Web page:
Chile can thank two sectors in particular for the surprise rate of growth it notched in November. The production in those sectors also helped fuel the country’s exchange traded fund (ETF) in the last year.
South America’s fifth-largest economy expanded on the strength of mining and retail industries, with a 3.1% growth estimate for the month of November. Industrial production rose 1%, for the same period, reports Sebastian Boyd for Bloomberg. [How Chile came out of the recession ahead.]
One potential roadblock is inflation, which traders may have already priced in. The six-month break-even inflation rate, a measure of expectations of future price rises, suggests traders expect the cost of living to fall by about 1.23% in the next six months, according to Bloomberg. [What copper means to Chile.]
Matt Moffett for The Wall Street Journal explains that the president-elect Sebastián Piñera says that by cutting red tape, enhancing investment incentives and administering the public sector more efficiently, he will steer Chile to a growth rate averaging 6% annually during his term, roughly twice the rate of the past decade. [4 reasons to watch emerging markets.]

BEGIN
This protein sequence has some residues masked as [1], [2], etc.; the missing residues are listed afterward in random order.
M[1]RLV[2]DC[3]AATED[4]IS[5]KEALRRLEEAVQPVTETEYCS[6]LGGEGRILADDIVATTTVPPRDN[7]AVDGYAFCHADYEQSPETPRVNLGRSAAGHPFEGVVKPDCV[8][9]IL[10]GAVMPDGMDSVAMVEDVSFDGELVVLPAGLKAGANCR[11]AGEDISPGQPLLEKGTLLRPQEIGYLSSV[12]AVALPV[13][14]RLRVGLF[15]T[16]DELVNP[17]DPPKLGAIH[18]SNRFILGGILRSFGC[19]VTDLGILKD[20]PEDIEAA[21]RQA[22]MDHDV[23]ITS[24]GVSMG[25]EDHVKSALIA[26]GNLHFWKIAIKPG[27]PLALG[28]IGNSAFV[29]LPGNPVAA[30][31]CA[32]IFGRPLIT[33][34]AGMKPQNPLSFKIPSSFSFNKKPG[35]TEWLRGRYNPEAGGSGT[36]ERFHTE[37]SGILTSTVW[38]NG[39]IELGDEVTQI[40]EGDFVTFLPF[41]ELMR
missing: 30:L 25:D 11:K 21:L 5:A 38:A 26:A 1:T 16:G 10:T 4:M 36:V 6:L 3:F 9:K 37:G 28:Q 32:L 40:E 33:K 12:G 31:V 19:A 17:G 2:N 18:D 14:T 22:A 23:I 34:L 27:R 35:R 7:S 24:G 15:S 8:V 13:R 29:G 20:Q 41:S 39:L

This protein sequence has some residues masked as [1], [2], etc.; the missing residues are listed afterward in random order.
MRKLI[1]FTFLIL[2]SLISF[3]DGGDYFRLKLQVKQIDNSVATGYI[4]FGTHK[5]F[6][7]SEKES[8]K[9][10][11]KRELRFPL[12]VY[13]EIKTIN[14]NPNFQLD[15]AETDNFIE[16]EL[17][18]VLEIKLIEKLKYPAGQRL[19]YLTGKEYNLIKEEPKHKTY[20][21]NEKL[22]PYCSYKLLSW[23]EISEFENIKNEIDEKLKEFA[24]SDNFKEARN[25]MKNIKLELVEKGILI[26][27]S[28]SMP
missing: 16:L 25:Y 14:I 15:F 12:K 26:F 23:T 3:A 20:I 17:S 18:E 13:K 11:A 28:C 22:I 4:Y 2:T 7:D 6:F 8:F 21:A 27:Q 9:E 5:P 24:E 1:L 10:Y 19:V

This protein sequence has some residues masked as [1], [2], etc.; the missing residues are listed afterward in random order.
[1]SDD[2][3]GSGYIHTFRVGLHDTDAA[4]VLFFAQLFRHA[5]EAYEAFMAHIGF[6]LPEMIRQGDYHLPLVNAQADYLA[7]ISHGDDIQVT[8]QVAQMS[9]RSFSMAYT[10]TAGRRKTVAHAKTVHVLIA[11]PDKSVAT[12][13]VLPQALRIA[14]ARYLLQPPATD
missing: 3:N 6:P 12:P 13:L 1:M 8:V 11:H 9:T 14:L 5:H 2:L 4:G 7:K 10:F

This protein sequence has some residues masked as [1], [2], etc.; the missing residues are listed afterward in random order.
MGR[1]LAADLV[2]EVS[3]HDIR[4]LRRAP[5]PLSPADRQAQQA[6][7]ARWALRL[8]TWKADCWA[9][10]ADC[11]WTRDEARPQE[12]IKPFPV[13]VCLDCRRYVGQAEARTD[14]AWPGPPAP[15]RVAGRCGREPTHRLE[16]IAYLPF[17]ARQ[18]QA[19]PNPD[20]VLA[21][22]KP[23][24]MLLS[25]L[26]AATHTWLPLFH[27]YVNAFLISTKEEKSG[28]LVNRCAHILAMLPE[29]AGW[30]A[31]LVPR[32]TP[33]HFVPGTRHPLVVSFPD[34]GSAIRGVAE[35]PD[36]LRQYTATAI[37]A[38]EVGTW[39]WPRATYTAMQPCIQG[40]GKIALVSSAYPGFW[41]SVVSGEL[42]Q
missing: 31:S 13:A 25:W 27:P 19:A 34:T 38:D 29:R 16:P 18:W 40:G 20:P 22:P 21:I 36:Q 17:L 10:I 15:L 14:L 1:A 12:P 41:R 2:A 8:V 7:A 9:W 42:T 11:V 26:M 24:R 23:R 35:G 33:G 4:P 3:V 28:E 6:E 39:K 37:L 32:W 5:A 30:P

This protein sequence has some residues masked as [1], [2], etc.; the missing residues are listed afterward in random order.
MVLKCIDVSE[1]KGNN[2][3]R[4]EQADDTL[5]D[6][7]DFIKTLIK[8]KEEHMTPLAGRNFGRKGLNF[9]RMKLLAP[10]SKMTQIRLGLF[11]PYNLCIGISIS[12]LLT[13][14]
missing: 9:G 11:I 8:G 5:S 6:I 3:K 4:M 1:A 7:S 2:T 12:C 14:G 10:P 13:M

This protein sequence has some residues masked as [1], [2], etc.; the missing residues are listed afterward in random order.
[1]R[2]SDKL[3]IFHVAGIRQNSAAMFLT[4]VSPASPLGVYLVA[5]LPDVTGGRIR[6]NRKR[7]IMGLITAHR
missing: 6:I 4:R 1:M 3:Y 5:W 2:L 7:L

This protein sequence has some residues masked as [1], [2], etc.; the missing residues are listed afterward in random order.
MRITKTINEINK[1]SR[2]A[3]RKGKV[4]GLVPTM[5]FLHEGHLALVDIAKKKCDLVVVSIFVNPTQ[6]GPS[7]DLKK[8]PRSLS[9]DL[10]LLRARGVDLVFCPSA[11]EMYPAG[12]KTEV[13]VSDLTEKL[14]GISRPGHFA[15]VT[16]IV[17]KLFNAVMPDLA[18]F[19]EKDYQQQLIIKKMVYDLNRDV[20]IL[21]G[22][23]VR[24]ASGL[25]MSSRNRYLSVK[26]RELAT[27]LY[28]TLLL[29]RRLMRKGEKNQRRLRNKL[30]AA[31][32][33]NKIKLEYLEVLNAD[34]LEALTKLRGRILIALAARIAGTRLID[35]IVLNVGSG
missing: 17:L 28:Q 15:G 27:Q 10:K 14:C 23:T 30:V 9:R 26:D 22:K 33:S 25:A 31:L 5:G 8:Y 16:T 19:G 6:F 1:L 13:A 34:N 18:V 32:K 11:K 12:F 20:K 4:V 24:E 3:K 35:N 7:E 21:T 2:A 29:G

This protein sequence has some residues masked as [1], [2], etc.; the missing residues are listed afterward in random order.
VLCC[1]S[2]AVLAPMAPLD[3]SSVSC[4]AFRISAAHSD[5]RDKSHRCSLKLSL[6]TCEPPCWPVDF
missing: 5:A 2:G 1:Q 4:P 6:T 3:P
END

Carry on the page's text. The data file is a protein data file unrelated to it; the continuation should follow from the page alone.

Chile should benefit from increased production and an increase in the investment rate to 28% of gross domestic product by the end of his term in 2014 from the current 23%. A makeover in the capital markets, as well as tax incentives, should also encourage increased funding and lending. This can help put iShares MSCI Chile Index (NYSEArca: ECH) on a path to growth. [Other reasons Chile should do well in the near term.]
For more stories about Chile, visit our Chile category.
The opinions and forecasts expressed herein are solely those of Tom Lydon, and may not actually come to pass. Information on this site should not be used or construed as an offer to sell, a solicitation of an offer to buy, or a recommendation for any product.